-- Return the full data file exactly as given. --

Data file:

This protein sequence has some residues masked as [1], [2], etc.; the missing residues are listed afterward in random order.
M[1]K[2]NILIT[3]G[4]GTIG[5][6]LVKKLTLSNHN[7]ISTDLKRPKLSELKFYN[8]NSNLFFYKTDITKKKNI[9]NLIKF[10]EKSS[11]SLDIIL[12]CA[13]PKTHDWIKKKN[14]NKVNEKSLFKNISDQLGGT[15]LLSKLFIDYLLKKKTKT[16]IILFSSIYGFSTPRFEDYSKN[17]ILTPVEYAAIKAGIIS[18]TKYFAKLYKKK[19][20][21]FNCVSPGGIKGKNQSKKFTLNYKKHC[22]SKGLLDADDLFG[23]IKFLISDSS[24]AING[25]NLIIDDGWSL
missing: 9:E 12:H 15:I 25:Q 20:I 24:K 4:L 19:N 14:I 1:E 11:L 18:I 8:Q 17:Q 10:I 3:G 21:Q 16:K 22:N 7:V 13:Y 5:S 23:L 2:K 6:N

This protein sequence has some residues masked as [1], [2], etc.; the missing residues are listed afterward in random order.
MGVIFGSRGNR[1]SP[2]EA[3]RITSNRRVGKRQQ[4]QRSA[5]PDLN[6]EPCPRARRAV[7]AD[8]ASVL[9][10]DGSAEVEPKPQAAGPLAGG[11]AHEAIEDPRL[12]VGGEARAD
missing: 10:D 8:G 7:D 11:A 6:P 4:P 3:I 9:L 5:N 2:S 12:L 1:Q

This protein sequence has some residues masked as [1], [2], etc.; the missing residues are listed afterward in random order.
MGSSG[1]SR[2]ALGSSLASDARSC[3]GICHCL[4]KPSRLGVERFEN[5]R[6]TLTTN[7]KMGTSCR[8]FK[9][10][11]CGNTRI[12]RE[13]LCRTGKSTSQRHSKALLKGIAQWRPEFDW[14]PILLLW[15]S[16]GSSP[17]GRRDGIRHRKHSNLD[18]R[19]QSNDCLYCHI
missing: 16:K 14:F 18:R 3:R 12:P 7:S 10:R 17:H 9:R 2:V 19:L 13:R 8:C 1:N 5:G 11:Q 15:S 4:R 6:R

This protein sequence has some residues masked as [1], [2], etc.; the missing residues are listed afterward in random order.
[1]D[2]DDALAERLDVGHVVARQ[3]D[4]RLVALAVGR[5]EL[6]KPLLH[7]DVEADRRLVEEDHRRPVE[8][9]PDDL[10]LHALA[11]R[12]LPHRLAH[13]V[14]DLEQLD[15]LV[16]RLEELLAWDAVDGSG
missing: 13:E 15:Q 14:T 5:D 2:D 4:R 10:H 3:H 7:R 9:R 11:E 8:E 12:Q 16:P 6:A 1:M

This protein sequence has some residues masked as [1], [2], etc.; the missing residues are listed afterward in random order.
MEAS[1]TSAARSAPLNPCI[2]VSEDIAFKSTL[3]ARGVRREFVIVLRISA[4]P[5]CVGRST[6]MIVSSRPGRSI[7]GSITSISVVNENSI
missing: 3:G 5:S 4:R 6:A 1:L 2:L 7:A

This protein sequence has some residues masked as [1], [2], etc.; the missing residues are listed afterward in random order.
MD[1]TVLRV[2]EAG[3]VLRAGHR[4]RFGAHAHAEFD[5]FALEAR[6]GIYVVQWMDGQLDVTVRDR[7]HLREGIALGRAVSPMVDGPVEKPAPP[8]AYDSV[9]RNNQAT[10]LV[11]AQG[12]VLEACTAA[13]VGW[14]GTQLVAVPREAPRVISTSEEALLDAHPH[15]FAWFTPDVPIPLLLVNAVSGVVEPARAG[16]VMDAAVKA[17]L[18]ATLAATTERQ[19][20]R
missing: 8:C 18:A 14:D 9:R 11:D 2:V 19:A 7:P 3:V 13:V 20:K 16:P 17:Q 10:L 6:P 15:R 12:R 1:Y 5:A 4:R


This protein sequence has some residues masked as [1], [2], etc.; the missing residues are listed afterward in random order.
M[1]K[2]NILIT[3]G[4]GTIG[5][6]LVKKLTLSNHN[7]ISTDLKRPKLSELKFYN[8]NSNLFFYKTDITKKKNI[9]NLIKF[10]EKSS[11]SLDIIL[12]CA[13]PKTHDWIKKKN[14]NKVNEKSLFKNISDQLGGT[15]LLSKLFIDYLLKKKTKT[16]IILFSSIYGFSTPRFEDYSKN[17]ILTPVEYAAIKAGIIS[18]TKYFAKLYKKK[19][20][21]FNCVSPGGIKGKNQSKKFTLNYKKHC[22]SKGLLDADDLFG[23]IKFLISDSS[24]AING[25]NLIIDDGWSL
missing: 9:E 12:H 15:I 25:Q 20:I 24:K 4:L 19:N 14:I 1:E 11:L 18:I 8:Q 17:Q 10:I 3:G 21:Q 16:K 22:N 7:V 13:Y 5:S 23:L 2:K 6:N

This protein sequence has some residues masked as [1], [2], etc.; the missing residues are listed afterward in random order.
MGVIFGSRGNR[1]SP[2]EA[3]RITSNRRVGKRQQ[4]QRSA[5]PDLN[6]EPCPRARRAV[7]AD[8]ASVL[9][10]DGSAEVEPKPQAAGPLAGG[11]AHEAIEDPRL[12]VGGEARAD
missing: 10:D 8:G 7:D 11:A 6:P 4:P 3:I 9:L 5:N 2:S 12:L 1:Q

This protein sequence has some residues masked as [1], [2], etc.; the missing residues are listed afterward in random order.
MGSSG[1]SR[2]ALGSSLASDARSC[3]GICHCL[4]KPSRLGVERFEN[5]R[6]TLTTN[7]KMGTSCR[8]FK[9][10][11]CGNTRI[12]RE[13]LCRTGKSTSQRHSKALLKGIAQWRPEFDW[14]PILLLW[15]S[16]GSSP[17]GRRDGIRHRKHSNLD[18]R[19]QSNDCLYCHI
missing: 16:K 14:F 18:R 3:R 12:P 7:S 10:R 17:H 9:R 2:V 19:L 13:R 8:C 1:N 5:G 11:Q 15:S 4:R 6:R

This protein sequence has some residues masked as [1], [2], etc.; the missing residues are listed afterward in random order.
[1]D[2]DDALAERLDVGHVVARQ[3]D[4]RLVALAVGR[5]EL[6]KPLLH[7]DVEADRRLVEEDHRRPVE[8][9]PDDL[10]LHALA[11]R[12]LPHRLAH[13]V[14]DLEQLD[15]LV[16]RLEELLAWDAVDGSG
missing: 13:E 15:Q 14:T 5:D 2:D 4:R 10:H 3:H 7:R 9:R 11:E 8:E 12:Q 16:P 6:A 1:M

This protein sequence has some residues masked as [1], [2], etc.; the missing residues are listed afterward in random order.
MEAS[1]TSAARSAPLNPCI[2]VSEDIAFKSTL[3]ARGVRREFVIVLRISA[4]P[5]CVGRST[6]MIVSSRPGRSI[7]GSITSISVVNENSI
missing: 3:G 5:S 4:R 6:A 1:L 2:L 7:A

This protein sequence has some residues masked as [1], [2], etc.; the missing residues are listed afterward in random order.
MD[1]TVLRV[2]EAG[3]VLRAGHR[4]RFGAHAHAEFD[5]FALEAR[6]GIYVVQWMDGQLDVTVRDR[7]HLREGIALGRAVSPMVDGPVEKPAPP[8]AYDSV[9]RNNQAT[10]LV[11]AQG[12]VLEACTAA[13]VGW[14]GTQLVAVPREAPRVISTSEEALLDAHPH[15]FAWFTPDVPIPLLLVNAVSGVVEPARAG[16]VMDAAVKA[17]L[18]ATLAATTERQ[19][20]R
missing: 8:C 18:A 14:D 9:R 11:D 2:V 19:A 7:P 3:V 13:V 20:K 16:P 17:Q 10:L 6:P 15:R 12:R 1:Y 5:A 4:R